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SERMON II.-The Almost Christian :
Preached at St. Mary's, Oxford, before the University, July 25, 1741.
“ Almost thou persuadest me to be a Christian," Acts xxvi, 28.
And many there are who go thus far: ever since the Christian religion was in the world, there have been many in every age and nation, who were “almost persuaded to be Christians.” But seeing it avails nothing before God, to go only thus far, it highly imports us to consider,
First, What is implied in being almost;
I. (I.) 1. Now, in the being almost a Christian is implied, first, heathen honesty. No one, I suppose, will make any question of this; especially, since by heathen honesty here, I mean, not that which is recommended in the writings of their philosophers only, but such as the common heathens expected one of another, and many of them actually practised. By the rules of this they were taught, that they ought not to be unjust; not to take away their neighbour's goods, either by robbery or theft; not to oppress the poor, neither to use extortion towards any; not to cheat or overreach either the poor or rich, in whatsoever commerce they had with them; to defraud no man of his right; and, if it were possible, to owe no man any thing.
2. Again, the common heathens allowed, that some regard was to be paid to truth as well as to justice. And, accordingly, they not only held him in abomination, who was foresworn, who called God to witness to a lie ; but him also, who was known to be a slanderer of his neighbour, who falsely accused any man. And, indeed, little better did they esteem wilful liars of any sort, accounting them the disgrace of human kind, and the pests of society.
3. Yet, again there was a sort of love and assistance, which they expected one from another. They expected, whatever assistance any one could give another, without prejudice to himself. And this they extended not only to those little offices of humanity, which are performed without any expense or labour, but likewise, to the feeding the hungry, if they had food to spare; the clothing the naked, with their own superfluous raiment; and, in general, the giving, to any that need ed, such things as they needed not themselves. Thus far, in the lowest account of it, heathen honesty went, the first thing implied in the being almost a Christian.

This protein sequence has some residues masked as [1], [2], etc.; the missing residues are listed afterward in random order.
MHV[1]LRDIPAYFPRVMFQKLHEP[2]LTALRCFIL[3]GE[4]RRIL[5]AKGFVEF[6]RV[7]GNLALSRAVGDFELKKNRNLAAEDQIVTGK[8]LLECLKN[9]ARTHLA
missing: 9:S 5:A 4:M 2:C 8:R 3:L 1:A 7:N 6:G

(II.) 4. A srcond thing implied in the being almost a Christian, is, the having a form of godliness, of that godliness which is prescribed in the gospel of Christ; the having the outside of a real Christian. Accordingly the almost Christian does nothing which the gospel forbids. He taketh not the name of God in vain : he blesseth and curseth not: he sweareth not at all, but his communication is yea, yea; nay, nay. He profanes not the day of the Lord, nor suffers it to be profaned, even by the stranger that is within his gates. He not only avoids all actual adultery, fornication, and uncleanness, but every word or look, that either directly or indirectly tends thereto; nay, and all idle words, abstaining both from all detraction, backbiting, tale bearing, evil speaking, and from "all foolish talking and jesting,”—suspanelsa, a kind of virtue in the heathen moralist's account ;-briefly, from all conversation that is not “ good to the use of edifying,” and that, consequently, “ grieves the Holy Spirit of God, whereby we are sealed to the day of redemption.”
5. He abstains from “wine wherein is excess ;" from revellings and gluttony. He avoids, as much as in him lies, all strife and contention, continually endeavouring to live peaceably with all men. And, if he suffers wrong, he avengeth not himself, neither returns evil for evil. He is no railer, no brawler, no scoffer, either at the faults or infirmities of his neighbour. He does not willingly wrong, hurt, or grieve any man; but in all things acts and speaks by that plain rule,“ Whatsoever thou wouldest not he should do unto thee, that do not thou to another."
6. And, in doing good, he does not confine himself to cheap and easy